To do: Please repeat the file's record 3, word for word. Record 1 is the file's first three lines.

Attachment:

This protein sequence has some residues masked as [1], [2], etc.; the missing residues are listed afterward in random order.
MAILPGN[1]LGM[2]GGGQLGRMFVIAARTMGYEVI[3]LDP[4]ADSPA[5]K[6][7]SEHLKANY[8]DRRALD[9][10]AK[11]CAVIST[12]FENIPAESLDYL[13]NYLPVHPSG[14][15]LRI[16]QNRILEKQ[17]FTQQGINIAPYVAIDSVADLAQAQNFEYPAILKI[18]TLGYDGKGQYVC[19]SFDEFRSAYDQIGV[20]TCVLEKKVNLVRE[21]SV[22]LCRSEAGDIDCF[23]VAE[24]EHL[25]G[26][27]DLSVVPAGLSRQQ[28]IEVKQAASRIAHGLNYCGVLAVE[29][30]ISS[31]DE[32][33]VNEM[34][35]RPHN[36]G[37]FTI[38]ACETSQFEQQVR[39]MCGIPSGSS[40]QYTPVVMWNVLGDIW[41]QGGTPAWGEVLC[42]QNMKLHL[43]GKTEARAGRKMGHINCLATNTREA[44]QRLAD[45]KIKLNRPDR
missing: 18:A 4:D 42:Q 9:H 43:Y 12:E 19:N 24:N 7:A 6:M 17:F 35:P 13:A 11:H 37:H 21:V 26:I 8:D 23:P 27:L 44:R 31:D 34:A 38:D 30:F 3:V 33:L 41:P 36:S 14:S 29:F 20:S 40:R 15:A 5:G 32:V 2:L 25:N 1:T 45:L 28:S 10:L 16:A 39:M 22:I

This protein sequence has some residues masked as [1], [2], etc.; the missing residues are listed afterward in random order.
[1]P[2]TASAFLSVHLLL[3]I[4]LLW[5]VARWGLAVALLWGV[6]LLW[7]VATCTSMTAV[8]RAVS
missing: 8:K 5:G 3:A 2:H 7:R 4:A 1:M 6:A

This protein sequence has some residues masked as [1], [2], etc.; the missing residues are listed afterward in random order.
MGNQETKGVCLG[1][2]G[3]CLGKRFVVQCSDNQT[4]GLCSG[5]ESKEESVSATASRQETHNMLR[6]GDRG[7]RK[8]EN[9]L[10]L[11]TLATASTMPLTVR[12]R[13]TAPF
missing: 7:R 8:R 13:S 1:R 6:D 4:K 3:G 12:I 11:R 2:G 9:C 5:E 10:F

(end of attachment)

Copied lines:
This protein sequence has some residues masked as [1], [2], etc.; the missing residues are listed afterward in random order.
MGNQETKGVCLG[1][2]G[3]CLGKRFVVQCSDNQT[4]GLCSG[5]ESKEESVSATASRQETHNMLR[6]GDRG[7]RK[8]EN[9]L[10]L[11]TLATASTMPLTVR[12]R[13]TAPF
missing: 7:R 8:R 13:S 1:R 6:D 4:K 3:G 12:I 11:R 2:G 9:C 5:E 10:F